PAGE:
Emotions are hard enough to deal with. Now try writing about them. Many people feel they’re running straight into a wall when they have to tackle their character’s emotions.
Get out your tissues. Clench your fists. Engage in a passionate kiss. All this month, we’re exploring your character’s emotions and how you can put those feelings in writing.
It’s time to toy with your character’s emotions. Ready to get them riled? Our emotional journey begins with Anger.
But just like you, our characters feel various degrees of anger. Your dog’s been sifting through the garbage and now last week’s leftovers are all over the kitchen floor.
Okay, you’re peeved. You roll your eyes, scold the dog and call the kids in from the other room to clean up the mess their dog that you’ve been taking care of made.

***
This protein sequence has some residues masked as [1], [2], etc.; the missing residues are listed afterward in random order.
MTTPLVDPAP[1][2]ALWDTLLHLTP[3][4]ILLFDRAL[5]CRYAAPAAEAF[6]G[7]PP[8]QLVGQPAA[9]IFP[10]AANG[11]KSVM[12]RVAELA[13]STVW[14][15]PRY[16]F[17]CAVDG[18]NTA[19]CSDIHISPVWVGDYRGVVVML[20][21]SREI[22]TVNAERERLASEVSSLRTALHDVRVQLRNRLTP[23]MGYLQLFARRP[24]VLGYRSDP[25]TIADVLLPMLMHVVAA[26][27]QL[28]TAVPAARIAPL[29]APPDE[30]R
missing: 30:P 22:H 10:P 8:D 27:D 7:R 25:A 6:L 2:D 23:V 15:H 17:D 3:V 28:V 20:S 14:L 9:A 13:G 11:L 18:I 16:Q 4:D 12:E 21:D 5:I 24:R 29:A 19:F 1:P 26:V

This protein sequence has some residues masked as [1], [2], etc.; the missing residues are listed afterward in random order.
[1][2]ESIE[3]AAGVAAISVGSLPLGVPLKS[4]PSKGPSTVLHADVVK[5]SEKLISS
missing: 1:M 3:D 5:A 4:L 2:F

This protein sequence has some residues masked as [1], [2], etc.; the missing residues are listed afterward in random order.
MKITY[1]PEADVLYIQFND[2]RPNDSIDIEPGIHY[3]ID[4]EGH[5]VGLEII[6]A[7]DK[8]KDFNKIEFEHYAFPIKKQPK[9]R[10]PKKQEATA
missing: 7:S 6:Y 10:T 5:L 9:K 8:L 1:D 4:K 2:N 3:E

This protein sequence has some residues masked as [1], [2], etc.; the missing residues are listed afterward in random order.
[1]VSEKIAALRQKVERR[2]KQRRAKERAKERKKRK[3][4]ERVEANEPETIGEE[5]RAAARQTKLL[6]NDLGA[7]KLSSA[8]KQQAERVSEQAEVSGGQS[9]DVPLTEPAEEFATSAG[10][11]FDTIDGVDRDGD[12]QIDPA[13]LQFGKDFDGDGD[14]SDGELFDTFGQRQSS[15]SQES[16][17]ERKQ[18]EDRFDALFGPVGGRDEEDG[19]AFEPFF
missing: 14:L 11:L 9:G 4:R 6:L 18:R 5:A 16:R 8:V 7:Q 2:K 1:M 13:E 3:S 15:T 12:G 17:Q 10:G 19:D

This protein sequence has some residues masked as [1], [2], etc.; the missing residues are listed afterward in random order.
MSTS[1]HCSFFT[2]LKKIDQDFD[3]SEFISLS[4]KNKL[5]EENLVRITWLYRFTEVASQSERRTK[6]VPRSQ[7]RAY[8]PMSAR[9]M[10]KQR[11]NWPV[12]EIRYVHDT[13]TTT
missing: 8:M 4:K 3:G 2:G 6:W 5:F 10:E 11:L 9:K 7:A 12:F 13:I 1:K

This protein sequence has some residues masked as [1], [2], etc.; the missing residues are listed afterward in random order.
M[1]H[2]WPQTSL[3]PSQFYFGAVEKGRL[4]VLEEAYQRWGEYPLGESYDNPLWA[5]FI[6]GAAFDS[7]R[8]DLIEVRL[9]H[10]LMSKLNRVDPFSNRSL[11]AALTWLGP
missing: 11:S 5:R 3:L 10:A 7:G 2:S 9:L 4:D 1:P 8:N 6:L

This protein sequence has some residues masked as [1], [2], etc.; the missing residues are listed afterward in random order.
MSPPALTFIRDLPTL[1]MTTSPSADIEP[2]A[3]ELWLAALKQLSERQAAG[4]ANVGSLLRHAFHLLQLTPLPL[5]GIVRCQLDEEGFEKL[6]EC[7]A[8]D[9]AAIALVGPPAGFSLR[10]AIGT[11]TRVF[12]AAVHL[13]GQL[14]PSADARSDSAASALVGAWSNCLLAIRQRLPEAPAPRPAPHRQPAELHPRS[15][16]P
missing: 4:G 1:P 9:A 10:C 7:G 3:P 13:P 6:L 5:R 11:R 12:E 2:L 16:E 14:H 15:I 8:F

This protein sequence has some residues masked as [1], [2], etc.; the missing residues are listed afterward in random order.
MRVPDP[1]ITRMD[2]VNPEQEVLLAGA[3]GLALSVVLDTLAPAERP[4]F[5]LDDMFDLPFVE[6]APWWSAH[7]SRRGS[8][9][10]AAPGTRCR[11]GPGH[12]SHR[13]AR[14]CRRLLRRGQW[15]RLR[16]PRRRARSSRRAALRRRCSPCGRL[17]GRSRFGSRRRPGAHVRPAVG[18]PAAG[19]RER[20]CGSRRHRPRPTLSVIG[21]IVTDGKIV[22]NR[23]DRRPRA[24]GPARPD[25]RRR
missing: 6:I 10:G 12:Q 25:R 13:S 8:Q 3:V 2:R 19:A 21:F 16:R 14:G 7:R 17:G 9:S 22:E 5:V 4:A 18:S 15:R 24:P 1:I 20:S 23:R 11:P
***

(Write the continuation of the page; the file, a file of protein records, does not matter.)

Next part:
But say you walk in on your spouse and he/she has a new friend. You’re enraged. Your face feels hot. That’s when you start to throw things, yell obscenities and land a few punches on the spouse in question.
So just how do you capture those moments and put them into words? Let’s take a look at how not to do it:
Elaine was mad as hell. She punched Tony in the stomach.
“I hate you,” she yelled.
“You’re so stupid,” Tony gasped for breath.
Elaine kicked him in the shin as she screamed, “Go to hell.”
Another bad example:
Carrie felt her blood boil. Her fingers tightened into a fist.
She threw a punch at Andrea. And then another.
Andrea punched back as she fell backwards.
Then Carrie grabbed a chair and crashed it over Andrea’s head.
Yikes! A female Arnold Schwarzenegger. But where’s the emotion? Did you feel the punches Carrie landed? Did you feel the chair crashing over Andrea’s head?
The scene merely described the action. There wasn’t any emotion attached to the characters.
Another common mistake found in emotional writing is using clichés. For instance, in the first example above, Elaine was “mad as hell.”
Sure, people say they’re mad as hell but what does it mean really? How mad is hell?